Hemant Oberoi: The man behind Taj’s cuisine all set for his dream project – a signature restaurant in Mumbai

MUMBAI: Left to himself, Hemant Oberoi usually makes do with a dal-chawal. That would count as a rare luxury though, for Oberoi is the man behind the food at some of the Taj Group’s renowned restaurants. Currently grand executive chef at the Taj Mahal Palace in Mumbai and corporate chef for the Taj luxury division, he’s set to retire in a few weeks after 41 years with the Tata-owned group.

But that doesn’t mean he’s about to get out of the kitchen anytime soon. It’s more like the next course of a rich and satisfying meal. For one thing, there’s the consultancy with the Taj that could continue for a bit. The dream project, however, is a signature restaurant in Mumbai.

“Hopefully, the restaurant will happen soon. I have not yet given it any shape, but I know it will have fresh produce and no fixed menu. Every day will be different and I would like to serve what I feel like cooking that day. The cuisine would most likely be global and fusion. Both my sons would join me as I believe the legacy must be carried on,” Oberoi, 60, told ET.

Oberoi has played a key role in setting up some of the Taj’s most valued restaurant brands Varq, Masala Kraft, Wasabi and, of course, Zodiac Grill.

Fond Memories Remain

So, while he’s looking forward, he can also be persuaded to look back a little for anecdotes about all the famous people he has served in the last four decades. “Food is all about passion, whether it is cooking it or serving it and there are so many people — who I do talk about?” said the man who’s served both JRD Tata and Ratan Tata. While JRD preferred French cuisine, Ratan Tata likes Lobster Thermidor, creme brulee, sushi, seafood and, not to forget, a great scrambled egg for breakfast. Still, Oberoi’s favourite guests all have one quality. “While Mr Ratan Tata is very particular about his food, he is one of the most humble people I have served,” Oberoi said.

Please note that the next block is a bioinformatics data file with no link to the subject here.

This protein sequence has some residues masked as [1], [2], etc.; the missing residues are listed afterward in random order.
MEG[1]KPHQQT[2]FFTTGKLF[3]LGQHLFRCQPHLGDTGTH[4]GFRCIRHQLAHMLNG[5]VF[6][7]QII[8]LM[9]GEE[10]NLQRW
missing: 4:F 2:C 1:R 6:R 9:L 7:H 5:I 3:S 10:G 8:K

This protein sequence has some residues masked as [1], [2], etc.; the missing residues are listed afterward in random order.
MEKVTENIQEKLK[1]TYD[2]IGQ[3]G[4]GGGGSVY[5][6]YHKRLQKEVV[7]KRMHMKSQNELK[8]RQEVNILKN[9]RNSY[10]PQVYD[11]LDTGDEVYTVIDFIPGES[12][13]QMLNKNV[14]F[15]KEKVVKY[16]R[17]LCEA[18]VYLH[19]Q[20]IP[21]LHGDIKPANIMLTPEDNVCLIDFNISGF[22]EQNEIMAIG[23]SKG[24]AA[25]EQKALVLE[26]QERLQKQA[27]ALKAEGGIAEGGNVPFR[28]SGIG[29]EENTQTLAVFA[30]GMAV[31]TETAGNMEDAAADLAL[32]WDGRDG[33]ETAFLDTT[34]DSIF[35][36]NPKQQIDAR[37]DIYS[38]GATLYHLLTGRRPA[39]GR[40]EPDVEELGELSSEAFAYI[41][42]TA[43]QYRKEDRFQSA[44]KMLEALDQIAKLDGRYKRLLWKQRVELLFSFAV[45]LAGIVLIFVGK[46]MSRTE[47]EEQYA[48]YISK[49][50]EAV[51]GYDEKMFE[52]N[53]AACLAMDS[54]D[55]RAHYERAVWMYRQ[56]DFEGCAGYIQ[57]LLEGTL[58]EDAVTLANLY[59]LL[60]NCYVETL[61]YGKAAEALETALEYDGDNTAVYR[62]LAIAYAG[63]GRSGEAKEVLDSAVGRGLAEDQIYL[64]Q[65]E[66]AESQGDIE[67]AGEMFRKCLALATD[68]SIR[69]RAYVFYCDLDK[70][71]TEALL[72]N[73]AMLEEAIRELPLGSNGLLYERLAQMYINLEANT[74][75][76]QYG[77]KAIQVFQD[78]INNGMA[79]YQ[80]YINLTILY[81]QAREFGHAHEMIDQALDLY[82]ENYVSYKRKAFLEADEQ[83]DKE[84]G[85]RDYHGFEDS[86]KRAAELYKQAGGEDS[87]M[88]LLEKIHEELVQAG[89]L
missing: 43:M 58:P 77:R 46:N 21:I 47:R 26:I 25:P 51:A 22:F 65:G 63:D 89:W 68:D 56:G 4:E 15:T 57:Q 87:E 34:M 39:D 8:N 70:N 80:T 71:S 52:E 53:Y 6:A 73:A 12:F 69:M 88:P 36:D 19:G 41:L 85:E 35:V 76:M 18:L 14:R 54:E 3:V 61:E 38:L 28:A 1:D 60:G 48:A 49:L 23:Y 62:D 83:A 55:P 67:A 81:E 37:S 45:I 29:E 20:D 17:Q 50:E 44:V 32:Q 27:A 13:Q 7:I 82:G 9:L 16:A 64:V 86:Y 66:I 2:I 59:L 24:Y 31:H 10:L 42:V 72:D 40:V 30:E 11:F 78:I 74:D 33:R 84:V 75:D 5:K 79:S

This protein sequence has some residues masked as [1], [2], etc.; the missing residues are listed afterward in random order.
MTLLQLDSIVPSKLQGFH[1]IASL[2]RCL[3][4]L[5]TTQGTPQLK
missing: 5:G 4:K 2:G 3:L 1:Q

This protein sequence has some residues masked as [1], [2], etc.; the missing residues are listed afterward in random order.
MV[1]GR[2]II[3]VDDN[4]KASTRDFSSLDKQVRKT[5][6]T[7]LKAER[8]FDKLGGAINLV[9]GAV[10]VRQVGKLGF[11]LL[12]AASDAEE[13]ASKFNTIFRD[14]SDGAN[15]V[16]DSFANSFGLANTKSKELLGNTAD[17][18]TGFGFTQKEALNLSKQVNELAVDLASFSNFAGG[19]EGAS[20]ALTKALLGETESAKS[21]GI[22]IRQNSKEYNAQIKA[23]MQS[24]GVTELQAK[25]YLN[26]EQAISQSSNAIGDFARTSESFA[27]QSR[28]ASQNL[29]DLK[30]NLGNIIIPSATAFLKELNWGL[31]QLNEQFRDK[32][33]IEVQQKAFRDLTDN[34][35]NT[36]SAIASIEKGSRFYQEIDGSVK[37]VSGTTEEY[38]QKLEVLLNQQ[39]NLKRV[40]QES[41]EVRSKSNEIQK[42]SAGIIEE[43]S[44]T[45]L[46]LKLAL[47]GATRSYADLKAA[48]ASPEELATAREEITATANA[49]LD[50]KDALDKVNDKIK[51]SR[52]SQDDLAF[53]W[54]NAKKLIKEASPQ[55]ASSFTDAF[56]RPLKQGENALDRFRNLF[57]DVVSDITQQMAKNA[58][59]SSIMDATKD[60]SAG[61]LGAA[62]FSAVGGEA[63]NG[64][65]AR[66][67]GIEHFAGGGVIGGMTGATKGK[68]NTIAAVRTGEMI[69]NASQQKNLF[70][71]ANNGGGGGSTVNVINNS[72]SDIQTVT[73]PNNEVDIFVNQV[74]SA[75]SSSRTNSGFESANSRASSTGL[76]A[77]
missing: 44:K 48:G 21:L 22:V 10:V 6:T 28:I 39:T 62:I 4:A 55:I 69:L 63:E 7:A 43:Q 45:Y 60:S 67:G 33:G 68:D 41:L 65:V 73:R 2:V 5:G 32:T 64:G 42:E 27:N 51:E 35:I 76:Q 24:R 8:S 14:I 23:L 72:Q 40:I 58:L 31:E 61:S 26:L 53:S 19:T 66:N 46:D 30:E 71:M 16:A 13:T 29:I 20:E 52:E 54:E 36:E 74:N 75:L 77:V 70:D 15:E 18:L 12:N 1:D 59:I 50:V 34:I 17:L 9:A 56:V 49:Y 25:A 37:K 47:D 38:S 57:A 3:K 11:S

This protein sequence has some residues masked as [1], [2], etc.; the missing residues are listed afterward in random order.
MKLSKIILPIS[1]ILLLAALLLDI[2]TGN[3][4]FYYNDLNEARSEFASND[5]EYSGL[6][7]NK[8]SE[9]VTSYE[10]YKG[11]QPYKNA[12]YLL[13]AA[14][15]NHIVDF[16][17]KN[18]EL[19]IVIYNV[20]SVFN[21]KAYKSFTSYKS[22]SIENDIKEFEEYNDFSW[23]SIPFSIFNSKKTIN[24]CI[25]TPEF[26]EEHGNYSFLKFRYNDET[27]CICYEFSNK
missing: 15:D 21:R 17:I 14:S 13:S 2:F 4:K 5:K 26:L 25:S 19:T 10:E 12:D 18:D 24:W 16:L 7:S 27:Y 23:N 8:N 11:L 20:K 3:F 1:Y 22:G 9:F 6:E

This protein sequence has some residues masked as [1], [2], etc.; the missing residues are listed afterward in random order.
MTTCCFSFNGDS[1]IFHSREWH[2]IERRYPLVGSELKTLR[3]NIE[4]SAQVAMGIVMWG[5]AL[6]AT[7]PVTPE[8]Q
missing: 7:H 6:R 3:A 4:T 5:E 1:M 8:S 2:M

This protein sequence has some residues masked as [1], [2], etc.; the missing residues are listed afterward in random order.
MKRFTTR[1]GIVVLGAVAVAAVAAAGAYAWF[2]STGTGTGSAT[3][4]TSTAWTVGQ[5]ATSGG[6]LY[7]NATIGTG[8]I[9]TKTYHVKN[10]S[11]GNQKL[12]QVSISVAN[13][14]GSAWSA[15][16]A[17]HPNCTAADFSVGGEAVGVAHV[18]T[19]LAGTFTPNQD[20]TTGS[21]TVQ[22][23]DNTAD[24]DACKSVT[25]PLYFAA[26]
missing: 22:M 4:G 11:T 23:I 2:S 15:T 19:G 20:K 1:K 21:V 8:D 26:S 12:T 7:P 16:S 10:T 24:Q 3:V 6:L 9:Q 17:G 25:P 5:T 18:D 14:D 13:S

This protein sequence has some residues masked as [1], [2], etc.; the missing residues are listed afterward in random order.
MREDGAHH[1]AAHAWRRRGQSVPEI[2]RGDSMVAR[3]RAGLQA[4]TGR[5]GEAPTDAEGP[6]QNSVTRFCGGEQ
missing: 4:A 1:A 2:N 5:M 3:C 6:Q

He’s understandably a bit hesitant about naming people but he has fond memories of his first big wedding reception, which was that of Kumar Mangalam and Neerja Birla in 1989. Rajashree Birla and Nitin and Jyoti Kasliwal (the bride’s parents) were meticulous in their planning and generous with praise for efforts of Oberoi and his team.

“We served a 900-people sit-down thali dinner, which we did in 45 minutes. All rooms were occupied, from the Ball Room to Crystal Room, at Taj Palace Mumbai and this was all vegetarian fare,” he said. Other big weddings were those of Sahara chief Subrata Roy’s sons in Lucknow three days and 5,000 people everyday and the Bachchan son and daughter.

Former British Prime Minister John Major liked the Dum Ka Zaffrani Ghost (lamb curry) so much that he sent Oberoi a note from the UK. The recipe was sent to the Bombay Brasserie restaurant in London so it could be made and dispatched to No. 10 Downing Street whenever there was a request from the occupant. It used to be called “the John Major Curry”, Oberoi said with a chuckle. Major’s illustrious predecessor Margaret Thatcher too was a fan, as are the Obamas. “They really take the pain to thank and appreciate, which is touching,” Oberoi said.


Read Full Article at Economic Times


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